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Google relaxes COVID-19 rules for its US employees

·Contributing Reporter
·2 min read
Justin Sullivan/Getty Images

Google delayed its employees' return to office a few times over the past year, but it looks like the tech giant is truly gearing up to welcome workers back this time. According to CNBC, the company is easing some of its COVID-related mandates as part of those efforts, including relaxing its vaccine requirements for employees.

CNBC reported back in December that Google will place employees who don't comply with its vaccine mandate by January 18th on leave unless they secure a valid medical or religious exemption. The report also said that those employees will eventually be fired if they continue refusing to be inoculated against the virus. Google spokesperson Lora Lee Erickson told the news organization that the company dropped the requirement last month, though they refused to discuss the reason behind the decision.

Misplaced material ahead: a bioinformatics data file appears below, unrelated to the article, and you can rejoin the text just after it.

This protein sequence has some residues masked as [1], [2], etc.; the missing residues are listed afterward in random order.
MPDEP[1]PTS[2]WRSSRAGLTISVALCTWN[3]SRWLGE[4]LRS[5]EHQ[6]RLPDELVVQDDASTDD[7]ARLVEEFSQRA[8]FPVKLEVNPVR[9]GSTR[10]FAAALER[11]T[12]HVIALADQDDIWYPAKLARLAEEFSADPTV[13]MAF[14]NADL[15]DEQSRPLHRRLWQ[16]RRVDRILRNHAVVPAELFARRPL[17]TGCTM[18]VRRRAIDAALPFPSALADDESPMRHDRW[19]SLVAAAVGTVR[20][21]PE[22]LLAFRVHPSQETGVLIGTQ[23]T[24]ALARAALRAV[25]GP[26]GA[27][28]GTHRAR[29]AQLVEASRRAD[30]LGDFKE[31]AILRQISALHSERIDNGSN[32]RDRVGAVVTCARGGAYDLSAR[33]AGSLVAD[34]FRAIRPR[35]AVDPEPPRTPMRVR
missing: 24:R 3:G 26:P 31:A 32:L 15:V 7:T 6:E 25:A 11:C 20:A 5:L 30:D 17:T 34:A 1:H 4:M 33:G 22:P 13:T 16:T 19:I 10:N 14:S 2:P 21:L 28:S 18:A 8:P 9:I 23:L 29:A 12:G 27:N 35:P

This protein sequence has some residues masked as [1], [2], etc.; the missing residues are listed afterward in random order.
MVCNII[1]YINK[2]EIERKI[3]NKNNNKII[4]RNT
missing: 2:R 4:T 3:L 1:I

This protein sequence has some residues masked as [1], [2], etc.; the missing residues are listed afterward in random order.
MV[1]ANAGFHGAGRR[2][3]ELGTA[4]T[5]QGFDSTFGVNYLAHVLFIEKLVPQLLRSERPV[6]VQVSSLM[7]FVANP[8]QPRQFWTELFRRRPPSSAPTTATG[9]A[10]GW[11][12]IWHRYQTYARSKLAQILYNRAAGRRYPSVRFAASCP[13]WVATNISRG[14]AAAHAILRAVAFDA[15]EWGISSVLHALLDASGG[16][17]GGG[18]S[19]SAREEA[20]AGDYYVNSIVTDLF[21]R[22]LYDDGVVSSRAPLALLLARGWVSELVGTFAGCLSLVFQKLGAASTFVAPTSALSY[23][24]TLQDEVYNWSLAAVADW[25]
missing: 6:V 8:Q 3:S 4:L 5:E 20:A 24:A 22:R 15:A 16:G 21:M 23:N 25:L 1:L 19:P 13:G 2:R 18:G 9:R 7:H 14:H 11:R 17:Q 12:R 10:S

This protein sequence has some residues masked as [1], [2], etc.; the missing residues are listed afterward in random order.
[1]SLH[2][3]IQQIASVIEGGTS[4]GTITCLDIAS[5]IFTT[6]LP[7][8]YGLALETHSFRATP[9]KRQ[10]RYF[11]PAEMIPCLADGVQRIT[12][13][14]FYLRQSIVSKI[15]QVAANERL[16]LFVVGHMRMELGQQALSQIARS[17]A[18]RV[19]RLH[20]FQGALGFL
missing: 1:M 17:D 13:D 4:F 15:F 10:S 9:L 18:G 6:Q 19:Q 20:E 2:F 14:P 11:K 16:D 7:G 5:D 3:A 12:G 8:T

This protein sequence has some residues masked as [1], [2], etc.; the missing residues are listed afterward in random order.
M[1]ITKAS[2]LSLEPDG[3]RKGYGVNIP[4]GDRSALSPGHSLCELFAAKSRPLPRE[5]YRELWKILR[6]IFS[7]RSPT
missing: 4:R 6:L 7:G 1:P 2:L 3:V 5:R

Based on an email from Google Real Estate and Workplace Services VP David Radcliffe that CNBC has obtained, the company is also dropping its testing requirements that also applied to vaccinated employees. It's lifting its mask and social distancing requirements for vaccinated employees, with the exception of its offices in Santa Clara County where its Mountain View headquarters are located, as well. That said, unvaccinated employees must still be approved to work in offices, and they'll still have to wear masks and get regularly tested if they're coming in.

On top of easing up its COVID mandates, Google is also reopening its amenities for employees, including its fitness centers with massages, full shuttle service, more places to eat, as well as lounges and music rooms. Erickson told CNBC:

"We're giving employees who welcome the chance to come into the office the option to do that wherever we safely can, while allowing those who aren't ready to keep working from home. Based on current conditions in the Bay Area, we're pleased that our employees who choose to come in now have the ability to access more onsite spaces and services to work and connect with colleagues."

Google still doesn't have an exact date for its return to office, but Radcliffe's note reportedly said that the company will begin its 30-day transition to its hybrid work week plan if conditions continue to improve. Under the plan, employees will be required to physically come into the company's offices at least thrice a week.